Time to chat with Ace!
I hear you have some very exciting news! Can you share it with us?
Yes! I was so honored to have taught an intensive 3-day writing workshop at the Los Angeles Science Fiction Convention (LOSCON 40) at the LAX Marriott at the end of last month, November. Each day was three-hours, and marked the first time I worked in the capacity as a teacher since 2006, when I was an Associate Director of Education at the Sylvan Learning Center in Northridge. I hope it was the best LOSCON had ever seen and they will ask me back for 2014. Fingers crossed.
Is your recent book part of a series?
Well, Lisette, I’m so glad you asked me that question. As a matter of fact, yes! My publisher came up with the moniker/sub-genre ZOMBIE POP, really by mistake, to describe to the new illustrator how the artwork should ‘pop’ off the cover for the second edition, and Emilio, who did an incredible job capturing the essence of how I envisioned Sylva Slasher, latched onto the name and used it on the cover.
It opened my imagination to tap into the cultural world of the youth for my young adult series. My first novel, which was recently released, Confessions of Sylva Slasher is Zombie Pop, Volume 1, and the next book, which I’m half-way done with, Sk8board Xombies, or Skateboard Xombies, will be the next in a four-part Sylva Slasher series.
Being that Sylva rides BMX bikes and skateboards, the second book is going to be one heck of a roller coaster ride with plenty of twists, turns and cliff-hangers—even more than Confessions.
If you were to advertise your book on a bumper sticker, what would it say?
Got Zombies? Sylva Slasher does. Teen for Hire or Zombies Love A Girl With Brains! My publisher is working on tee shirts to market, right now, as you read this.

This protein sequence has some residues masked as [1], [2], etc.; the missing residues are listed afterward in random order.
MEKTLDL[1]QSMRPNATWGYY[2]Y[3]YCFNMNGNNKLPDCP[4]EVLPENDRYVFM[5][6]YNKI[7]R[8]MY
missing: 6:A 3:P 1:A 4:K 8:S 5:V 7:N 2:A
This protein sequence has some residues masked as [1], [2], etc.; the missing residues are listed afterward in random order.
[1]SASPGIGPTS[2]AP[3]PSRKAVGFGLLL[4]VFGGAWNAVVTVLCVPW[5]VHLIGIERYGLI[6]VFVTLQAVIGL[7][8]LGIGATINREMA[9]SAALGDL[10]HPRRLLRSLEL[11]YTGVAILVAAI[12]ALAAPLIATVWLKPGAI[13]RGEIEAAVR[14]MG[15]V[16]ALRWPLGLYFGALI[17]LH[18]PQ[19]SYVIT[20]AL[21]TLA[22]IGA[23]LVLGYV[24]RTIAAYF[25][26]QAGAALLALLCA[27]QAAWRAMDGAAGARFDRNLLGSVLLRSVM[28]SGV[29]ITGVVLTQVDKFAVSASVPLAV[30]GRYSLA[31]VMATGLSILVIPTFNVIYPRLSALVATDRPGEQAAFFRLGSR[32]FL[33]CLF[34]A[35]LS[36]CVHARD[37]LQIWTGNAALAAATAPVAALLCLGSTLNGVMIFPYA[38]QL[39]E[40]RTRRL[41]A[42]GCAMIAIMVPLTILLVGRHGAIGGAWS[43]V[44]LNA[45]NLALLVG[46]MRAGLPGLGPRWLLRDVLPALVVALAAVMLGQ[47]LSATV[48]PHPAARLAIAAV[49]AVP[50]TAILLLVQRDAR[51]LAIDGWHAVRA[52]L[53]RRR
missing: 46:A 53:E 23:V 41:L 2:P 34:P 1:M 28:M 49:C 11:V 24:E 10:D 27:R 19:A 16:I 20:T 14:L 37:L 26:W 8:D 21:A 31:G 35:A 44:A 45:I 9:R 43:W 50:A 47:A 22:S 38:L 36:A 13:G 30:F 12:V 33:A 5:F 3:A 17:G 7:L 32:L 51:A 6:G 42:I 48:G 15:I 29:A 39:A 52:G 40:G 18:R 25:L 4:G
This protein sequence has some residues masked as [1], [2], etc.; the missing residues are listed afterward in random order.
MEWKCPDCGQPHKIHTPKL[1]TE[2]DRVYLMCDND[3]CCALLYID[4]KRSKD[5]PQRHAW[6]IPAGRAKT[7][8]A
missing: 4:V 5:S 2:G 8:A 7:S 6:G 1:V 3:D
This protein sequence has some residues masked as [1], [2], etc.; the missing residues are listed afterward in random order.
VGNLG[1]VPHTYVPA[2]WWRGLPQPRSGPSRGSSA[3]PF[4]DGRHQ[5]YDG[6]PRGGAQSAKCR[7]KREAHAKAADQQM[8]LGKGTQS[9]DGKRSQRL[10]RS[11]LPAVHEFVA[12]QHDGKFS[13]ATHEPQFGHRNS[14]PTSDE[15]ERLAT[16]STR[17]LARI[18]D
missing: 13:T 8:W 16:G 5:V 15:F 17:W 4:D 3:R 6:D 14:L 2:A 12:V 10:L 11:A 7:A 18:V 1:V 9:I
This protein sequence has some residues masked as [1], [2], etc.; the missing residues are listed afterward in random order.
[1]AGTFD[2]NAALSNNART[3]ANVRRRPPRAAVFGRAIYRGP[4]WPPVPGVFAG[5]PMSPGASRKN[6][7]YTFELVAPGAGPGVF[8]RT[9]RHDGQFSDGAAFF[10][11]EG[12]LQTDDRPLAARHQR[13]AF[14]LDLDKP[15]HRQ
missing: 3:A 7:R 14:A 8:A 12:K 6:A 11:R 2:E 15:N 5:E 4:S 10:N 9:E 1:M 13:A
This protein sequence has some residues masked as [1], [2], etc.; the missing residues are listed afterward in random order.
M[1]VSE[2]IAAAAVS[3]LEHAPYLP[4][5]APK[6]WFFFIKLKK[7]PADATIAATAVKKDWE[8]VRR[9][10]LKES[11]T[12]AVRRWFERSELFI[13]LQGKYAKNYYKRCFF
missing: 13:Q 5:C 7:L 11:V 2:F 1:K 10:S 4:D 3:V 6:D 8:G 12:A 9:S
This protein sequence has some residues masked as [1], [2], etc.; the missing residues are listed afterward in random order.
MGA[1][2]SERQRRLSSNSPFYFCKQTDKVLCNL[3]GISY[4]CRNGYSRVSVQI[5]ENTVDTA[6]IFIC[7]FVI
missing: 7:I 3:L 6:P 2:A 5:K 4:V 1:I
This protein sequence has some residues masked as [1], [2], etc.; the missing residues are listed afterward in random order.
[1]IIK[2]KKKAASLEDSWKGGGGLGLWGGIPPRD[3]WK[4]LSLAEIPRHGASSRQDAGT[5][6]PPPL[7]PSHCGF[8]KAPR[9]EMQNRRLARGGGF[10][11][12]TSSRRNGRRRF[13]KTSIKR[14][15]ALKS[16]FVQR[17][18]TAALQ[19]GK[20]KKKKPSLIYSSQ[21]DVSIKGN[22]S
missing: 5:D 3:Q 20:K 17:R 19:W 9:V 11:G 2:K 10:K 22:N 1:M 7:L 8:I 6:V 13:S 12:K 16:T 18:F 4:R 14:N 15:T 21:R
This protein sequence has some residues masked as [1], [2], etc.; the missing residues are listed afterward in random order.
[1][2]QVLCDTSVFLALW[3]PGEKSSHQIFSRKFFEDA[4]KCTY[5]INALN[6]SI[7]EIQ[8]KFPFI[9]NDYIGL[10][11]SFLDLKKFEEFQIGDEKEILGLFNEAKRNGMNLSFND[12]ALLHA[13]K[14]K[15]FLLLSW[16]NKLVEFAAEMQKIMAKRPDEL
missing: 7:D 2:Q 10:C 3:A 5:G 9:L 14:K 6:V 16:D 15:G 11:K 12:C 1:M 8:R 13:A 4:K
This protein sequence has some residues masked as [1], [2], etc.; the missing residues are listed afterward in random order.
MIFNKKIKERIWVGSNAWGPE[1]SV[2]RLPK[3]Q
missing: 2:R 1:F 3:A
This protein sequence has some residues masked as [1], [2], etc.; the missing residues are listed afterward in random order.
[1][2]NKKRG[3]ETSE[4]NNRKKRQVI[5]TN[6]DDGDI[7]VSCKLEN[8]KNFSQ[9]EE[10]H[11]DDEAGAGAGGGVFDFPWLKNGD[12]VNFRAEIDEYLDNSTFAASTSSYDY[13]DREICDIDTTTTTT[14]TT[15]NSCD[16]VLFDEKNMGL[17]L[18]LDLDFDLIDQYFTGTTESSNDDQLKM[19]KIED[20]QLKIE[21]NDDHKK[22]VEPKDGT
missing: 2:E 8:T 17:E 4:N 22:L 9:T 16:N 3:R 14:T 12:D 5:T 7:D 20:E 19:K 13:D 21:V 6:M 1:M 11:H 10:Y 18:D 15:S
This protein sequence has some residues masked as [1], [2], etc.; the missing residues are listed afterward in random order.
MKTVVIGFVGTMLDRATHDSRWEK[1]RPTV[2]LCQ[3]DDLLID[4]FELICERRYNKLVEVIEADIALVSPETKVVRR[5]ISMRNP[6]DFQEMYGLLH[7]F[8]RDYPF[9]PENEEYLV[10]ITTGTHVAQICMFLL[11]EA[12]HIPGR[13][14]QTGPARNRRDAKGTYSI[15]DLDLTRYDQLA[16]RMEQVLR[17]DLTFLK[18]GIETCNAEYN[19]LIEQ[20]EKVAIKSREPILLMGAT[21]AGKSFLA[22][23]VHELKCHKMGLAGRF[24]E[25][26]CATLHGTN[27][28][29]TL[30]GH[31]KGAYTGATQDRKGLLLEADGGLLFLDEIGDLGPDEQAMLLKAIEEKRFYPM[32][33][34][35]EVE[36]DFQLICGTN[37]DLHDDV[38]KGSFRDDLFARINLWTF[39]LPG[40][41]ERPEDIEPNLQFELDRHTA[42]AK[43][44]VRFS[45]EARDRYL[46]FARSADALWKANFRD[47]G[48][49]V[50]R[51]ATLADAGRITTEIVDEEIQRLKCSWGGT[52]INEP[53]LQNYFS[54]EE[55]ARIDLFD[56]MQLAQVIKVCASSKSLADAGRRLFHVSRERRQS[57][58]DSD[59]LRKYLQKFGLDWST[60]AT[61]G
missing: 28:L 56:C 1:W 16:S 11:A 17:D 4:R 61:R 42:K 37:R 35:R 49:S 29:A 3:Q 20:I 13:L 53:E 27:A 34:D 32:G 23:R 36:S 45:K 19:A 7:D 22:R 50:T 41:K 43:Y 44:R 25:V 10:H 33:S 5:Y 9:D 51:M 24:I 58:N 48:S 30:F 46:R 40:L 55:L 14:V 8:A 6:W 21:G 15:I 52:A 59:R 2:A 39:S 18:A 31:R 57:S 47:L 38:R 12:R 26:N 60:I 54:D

What part of writing a novel do you enjoy the most? The least?
I can say that I love character building, world building and creating visual scenes the most. I get a real kick out of seeing all of that come together when the characters walk out of the page and speak to me in vivid language and imagery. Add Christmas, Halloween, German Chocolate cake and falling in love together in one big bowl of excitement and that would pretty much summarize how I feel developing those aspects of my story!
The least? Editing sucks. I spent fifteen hours straight reading my entire novel and cleaning up edits to turn the manuscript into the publisher to meet the deadline. My butt and back were mad at me for weeks after that … but I’d do it all again, because it was part of my dream becoming reality, and the end result of my feelings from seeing my book published can’t even be put into words. If I did it would sound something like, “Yesssyesssyesssahhomigodexpialidociousbooyahzzzzzmmtt eyemmsoolovingituh!”
… See? Can’t be put into words.
How much research was involved in writing your book? How did you go about it?
Tons. The funny thing about research is that I can have two pages of research that will show up in only one or maybe two sentences of the novel. I love to use experts and specialists as consultants to make sure that I’m providing sound logic and intelligent continuity. It’s important to me that, even though it may be fiction, it has a basis for reality.
Some authors, like me, always write scenes in order. But I know some people write scenes out of order. How about you?
For the most part, I write them in order. I will usually lay out some kind of skeleton, or structure from beginning-to-end of the story, and then change it, as my imagination flows freely. Alexandra Sokoloff and Christopher Vogler’s ideologies have been the backbone of my structural processes.
Is it important for you to know the ending of a book before you write it? The title?
Yes, because I come up with so many ideas, I’m all over the place. Knowing the ending of the book keeps me focused, and the title, which usually changes by the time I’m halfway finished with the book, or have gone through a few rewrites gives me direction.
How would you define your style of writing?
Fun, fast-paced and spine-tingling. I am a very visual person, so I try to bring my set pieces to life so that no matter what age-level of the reader, they can see what I paint on the page. Since I am obsessed with the Twilight Zone (one year, on my birthday, which is July 4th, I stayed in bed and watched fifteen hours of a TZ marathon), I love speculative fiction, as well as psychological thriller and infused elements of each into my stories.
How important is the choosing of character names to you? Have you ever decided on a name and then changed it because it wasn’t right for the character?